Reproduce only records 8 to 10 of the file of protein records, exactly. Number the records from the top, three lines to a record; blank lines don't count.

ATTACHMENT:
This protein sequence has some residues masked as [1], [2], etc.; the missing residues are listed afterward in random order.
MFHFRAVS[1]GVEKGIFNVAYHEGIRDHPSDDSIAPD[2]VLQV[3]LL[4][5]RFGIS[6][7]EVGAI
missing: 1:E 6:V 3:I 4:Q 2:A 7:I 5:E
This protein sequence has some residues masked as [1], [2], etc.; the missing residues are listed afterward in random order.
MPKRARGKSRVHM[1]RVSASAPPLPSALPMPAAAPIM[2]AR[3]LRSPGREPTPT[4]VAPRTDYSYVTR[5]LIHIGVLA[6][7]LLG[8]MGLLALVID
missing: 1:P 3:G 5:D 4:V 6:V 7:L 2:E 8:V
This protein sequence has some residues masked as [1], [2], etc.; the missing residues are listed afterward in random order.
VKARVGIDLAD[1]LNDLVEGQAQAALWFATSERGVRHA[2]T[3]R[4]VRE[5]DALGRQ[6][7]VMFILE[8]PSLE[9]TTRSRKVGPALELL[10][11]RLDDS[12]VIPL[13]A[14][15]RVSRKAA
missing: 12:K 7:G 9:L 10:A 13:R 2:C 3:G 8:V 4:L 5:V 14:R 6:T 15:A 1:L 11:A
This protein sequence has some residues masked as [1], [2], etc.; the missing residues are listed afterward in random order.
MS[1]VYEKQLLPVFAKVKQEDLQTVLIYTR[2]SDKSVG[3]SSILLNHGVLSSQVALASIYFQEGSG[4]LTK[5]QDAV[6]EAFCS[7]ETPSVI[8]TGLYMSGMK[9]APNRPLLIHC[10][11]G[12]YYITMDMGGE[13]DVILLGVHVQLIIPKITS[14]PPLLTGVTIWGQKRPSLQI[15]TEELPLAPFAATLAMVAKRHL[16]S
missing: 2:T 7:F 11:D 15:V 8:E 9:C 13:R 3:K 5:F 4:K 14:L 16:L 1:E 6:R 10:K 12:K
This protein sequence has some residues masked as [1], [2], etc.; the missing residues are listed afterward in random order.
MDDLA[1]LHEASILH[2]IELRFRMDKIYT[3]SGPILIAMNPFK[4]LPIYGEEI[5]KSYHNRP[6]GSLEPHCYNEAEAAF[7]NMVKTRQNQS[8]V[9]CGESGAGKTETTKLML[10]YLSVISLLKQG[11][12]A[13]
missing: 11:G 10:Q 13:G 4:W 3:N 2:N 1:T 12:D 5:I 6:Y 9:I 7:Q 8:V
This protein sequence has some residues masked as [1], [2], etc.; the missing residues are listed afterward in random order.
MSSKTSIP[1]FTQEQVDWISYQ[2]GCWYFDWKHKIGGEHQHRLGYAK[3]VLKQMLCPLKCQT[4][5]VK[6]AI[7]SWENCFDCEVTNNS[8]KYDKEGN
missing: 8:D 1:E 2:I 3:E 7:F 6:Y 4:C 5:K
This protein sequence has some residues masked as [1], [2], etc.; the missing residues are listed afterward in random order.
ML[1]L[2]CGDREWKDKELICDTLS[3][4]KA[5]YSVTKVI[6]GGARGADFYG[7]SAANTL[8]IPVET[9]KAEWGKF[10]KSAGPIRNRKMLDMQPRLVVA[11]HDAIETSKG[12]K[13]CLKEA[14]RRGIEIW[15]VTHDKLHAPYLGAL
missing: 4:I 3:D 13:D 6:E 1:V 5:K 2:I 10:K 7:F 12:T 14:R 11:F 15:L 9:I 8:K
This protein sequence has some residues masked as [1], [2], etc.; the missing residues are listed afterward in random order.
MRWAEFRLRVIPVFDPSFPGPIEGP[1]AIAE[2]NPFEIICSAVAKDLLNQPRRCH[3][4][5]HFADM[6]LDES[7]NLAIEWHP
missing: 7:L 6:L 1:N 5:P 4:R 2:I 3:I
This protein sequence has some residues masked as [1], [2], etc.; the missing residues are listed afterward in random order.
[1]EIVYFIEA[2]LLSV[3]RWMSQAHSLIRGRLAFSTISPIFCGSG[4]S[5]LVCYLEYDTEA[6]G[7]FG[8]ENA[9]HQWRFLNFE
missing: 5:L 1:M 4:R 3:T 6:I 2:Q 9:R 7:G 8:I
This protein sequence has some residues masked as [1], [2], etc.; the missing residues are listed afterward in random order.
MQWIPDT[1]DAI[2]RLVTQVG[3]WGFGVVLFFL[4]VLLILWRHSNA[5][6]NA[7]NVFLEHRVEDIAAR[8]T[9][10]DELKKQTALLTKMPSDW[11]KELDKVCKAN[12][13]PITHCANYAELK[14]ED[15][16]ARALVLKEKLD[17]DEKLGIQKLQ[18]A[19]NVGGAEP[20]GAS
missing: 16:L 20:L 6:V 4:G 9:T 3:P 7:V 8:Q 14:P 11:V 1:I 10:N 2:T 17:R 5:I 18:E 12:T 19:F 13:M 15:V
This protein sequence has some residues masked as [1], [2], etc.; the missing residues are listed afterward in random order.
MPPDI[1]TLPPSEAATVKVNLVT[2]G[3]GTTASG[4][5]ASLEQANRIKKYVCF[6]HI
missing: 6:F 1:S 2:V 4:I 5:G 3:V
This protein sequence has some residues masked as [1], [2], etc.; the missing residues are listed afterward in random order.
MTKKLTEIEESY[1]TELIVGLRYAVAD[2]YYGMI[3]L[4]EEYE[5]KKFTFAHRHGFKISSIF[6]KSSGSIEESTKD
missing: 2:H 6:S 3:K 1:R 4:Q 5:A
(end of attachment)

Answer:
This protein sequence has some residues masked as [1], [2], etc.; the missing residues are listed afterward in random order.
MRWAEFRLRVIPVFDPSFPGPIEGP[1]AIAE[2]NPFEIICSAVAKDLLNQPRRCH[3][4][5]HFADM[6]LDES[7]NLAIEWHP
missing: 7:L 6:L 1:N 5:P 4:R 2:I 3:I
This protein sequence has some residues masked as [1], [2], etc.; the missing residues are listed afterward in random order.
[1]EIVYFIEA[2]LLSV[3]RWMSQAHSLIRGRLAFSTISPIFCGSG[4]S[5]LVCYLEYDTEA[6]G[7]FG[8]ENA[9]HQWRFLNFE
missing: 5:L 1:M 4:R 3:T 6:I 2:Q 9:R 7:G 8:I
This protein sequence has some residues masked as [1], [2], etc.; the missing residues are listed afterward in random order.
MQWIPDT[1]DAI[2]RLVTQVG[3]WGFGVVLFFL[4]VLLILWRHSNA[5][6]NA[7]NVFLEHRVEDIAAR[8]T[9][10]DELKKQTALLTKMPSDW[11]KELDKVCKAN[12][13]PITHCANYAELK[14]ED[15][16]ARALVLKEKLD[17]DEKLGIQKLQ[18]A[19]NVGGAEP[20]GAS
missing: 16:L 20:L 6:V 4:G 9:T 3:P 7:V 8:Q 14:P 11:V 1:I 10:N 2:T 17:R 5:I 18:E 12:T 19:F 13:M 15:V